So back to this salmon. Picture the scene. We’ve just returned from a week of sun, sea and salads in Sicily. It’s England. It’s raining, it’s cold, Drumpf has just insulted our mayor and I’m not impressed. So I wanted something quick and easy to try with our salmon this week. I’d favourited this recipe a good long time ago and saved it to my “recipe box”. I’m usually not very good at the tasting things until it’s right, which is what this recipe calls for when you mix the mustard and brown sugar (I’m the same with the piano; I like music to play and can’t improvise at all). But I gave it a go and was surprised at how easy it was to get a taste I liked.
Did we like it? Ella ate all of hers which is TOTAL WIN! This calls for celebration. So Yes. I shall make it again. And I’ve been looking for easy recipes to take on holiday. This would definitely fit the bill for that too.

And I’m sorry I don’t have any pictures of the meal. So instead, here are some doughnut peaches from the food market at Siracusa.

“Roasted Salmon Glazed wth Brown Sugar and Mustard” from NYT Cooking App

“Vietnamese Caramel Salmon” from “Dinner”

Kirstin: We have been away for the weekend, having an ace time in the Cotswolds, eating and drinking at all the pubs. And I mean ALL the pubs. So I have to say I was looking forward to some simple fish and salad. After finally finishing the unpacking I started to make this and you know when you just KNOW when you are making a recipe. Just KNOW that the recipe is a winner. This was the case with THIS recipe. All my favourite ingredients. Beautifully simple. And with salmon too. One of the reasons I adore this book is the wonderful use of jalapeño with everything and the other is the use of Turkish chile with everything else (or at least with the recipes I have chosen to make). She also uses skillets quite a lot which we don’t really use in the UK very often, but I am learning to figure it out (I made her caramelized lemon chicken yesterday but the picture was even worse than this one if you can imagine). So yes. Make this recipe. Add the jalapeño chillies. And enjoy. Again and again. You will love.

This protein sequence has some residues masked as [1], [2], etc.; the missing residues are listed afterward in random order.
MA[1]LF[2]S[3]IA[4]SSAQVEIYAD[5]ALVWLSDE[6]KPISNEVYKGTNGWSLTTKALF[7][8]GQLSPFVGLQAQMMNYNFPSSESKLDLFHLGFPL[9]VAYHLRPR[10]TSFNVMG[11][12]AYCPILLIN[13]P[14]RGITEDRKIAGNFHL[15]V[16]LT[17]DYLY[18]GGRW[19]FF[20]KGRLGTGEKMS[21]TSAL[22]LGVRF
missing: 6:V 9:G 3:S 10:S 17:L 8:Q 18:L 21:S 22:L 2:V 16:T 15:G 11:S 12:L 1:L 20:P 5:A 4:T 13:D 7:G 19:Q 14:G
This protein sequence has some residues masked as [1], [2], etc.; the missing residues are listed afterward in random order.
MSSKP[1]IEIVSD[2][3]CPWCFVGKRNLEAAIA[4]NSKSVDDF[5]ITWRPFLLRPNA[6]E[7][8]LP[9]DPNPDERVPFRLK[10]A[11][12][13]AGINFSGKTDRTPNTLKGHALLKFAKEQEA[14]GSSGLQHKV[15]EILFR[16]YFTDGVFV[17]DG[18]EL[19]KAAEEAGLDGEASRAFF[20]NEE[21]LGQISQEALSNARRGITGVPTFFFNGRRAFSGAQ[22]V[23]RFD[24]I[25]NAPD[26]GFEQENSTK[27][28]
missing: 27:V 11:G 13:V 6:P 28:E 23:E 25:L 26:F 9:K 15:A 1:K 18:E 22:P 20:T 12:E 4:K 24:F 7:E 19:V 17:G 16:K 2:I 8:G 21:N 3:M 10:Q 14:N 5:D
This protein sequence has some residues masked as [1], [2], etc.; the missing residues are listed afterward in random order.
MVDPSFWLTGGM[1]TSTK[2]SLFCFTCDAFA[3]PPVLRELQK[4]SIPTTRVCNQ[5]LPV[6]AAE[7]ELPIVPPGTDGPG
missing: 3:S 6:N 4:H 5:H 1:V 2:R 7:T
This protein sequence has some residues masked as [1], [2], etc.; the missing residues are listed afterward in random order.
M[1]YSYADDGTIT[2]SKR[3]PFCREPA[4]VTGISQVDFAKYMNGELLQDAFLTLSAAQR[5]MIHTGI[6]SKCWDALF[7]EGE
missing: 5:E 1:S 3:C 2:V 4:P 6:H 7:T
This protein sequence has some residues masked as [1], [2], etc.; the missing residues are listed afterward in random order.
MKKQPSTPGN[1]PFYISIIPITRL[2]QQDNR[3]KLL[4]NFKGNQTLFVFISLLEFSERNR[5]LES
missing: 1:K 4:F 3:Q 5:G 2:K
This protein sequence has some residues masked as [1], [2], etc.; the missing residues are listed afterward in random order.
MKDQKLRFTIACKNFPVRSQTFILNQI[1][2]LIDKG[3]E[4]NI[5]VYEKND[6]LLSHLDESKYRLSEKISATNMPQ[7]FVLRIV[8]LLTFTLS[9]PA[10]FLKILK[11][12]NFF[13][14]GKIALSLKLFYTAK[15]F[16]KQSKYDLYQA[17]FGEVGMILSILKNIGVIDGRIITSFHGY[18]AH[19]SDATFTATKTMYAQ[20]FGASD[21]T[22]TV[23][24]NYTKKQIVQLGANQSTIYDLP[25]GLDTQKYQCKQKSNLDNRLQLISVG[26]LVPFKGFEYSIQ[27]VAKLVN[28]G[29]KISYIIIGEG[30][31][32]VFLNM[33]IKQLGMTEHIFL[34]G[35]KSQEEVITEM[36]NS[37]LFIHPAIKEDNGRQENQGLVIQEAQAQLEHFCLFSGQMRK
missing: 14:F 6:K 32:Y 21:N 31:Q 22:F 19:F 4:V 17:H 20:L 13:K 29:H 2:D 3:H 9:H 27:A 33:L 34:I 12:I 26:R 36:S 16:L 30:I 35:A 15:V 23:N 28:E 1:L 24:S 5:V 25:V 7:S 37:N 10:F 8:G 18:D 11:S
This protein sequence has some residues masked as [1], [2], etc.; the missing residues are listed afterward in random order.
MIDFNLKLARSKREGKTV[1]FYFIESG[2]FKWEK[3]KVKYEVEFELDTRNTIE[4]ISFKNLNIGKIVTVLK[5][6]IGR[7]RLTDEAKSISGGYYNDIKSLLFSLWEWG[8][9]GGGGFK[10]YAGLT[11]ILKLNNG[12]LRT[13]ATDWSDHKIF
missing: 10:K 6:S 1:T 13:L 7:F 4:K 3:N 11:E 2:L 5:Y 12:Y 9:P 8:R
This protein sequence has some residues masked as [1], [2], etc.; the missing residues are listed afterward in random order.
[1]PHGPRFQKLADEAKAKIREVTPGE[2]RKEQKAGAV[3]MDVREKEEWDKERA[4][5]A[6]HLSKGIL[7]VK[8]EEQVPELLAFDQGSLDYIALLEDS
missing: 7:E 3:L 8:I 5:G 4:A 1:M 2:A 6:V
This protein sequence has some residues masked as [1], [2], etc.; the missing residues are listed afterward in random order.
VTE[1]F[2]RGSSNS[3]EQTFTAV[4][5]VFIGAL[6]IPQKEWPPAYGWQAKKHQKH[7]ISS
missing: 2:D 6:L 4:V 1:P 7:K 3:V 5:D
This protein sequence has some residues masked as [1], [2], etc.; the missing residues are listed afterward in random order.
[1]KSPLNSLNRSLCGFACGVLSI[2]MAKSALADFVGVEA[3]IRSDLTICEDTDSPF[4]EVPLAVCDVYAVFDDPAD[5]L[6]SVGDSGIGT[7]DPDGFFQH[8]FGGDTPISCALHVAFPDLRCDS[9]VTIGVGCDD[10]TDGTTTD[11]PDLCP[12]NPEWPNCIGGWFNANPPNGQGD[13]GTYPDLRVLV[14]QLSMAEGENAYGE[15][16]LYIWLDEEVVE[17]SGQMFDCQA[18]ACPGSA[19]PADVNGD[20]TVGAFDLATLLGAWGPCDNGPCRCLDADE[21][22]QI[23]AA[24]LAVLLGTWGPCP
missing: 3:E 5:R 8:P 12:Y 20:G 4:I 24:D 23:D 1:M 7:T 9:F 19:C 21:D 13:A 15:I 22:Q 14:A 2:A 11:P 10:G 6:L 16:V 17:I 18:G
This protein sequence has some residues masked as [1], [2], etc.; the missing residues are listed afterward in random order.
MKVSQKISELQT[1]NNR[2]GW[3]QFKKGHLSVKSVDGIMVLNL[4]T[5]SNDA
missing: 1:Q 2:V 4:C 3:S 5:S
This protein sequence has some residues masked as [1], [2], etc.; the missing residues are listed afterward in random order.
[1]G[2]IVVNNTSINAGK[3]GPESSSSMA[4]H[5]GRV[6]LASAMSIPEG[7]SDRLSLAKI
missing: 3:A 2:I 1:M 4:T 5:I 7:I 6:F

“Vietnamese Caramel Salmon” from “Dinner”

“Roasted Salmon Tacos” from “Cooking for Jeffrey”

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One of the things I love about this book already is that Ina Garten makes no apologies for using butter, cheese, double cream and other yummy things in her dishes. In a world full of “Clean Eating” tomes– particularly in January– Garten’s attitude is a breath of fresh air.

Saying that, this recipe doesn’t use any of those things. In fact, it might even be considered (whisper it) a little bit healthy. But I made it for my family anyway. It is January, after all, and while we’re not detoxing or dieting or doing anything similar, we still did have a lot of rich delicious meals over the holidays, so it’s time to reign it in somewhat.

The roasted salmon was delicious and easy. You get one large piece of salmon and cover it in chipotle chile powder and lime zest. Here in the UK, I couldn’t source chipotle chile powder, but I do have a chipotle sauce, so I used that instead. Then you roast it for 12-15 minutes. It’s super easy.

It’s a clever take on traditional tacos, using salmon like that. However, we were all less convinced by the coleslaw that went with it. No one really liked the shredded cabbage with cucumber and dill. (I didn’t mind it, but I was very much in the minority.)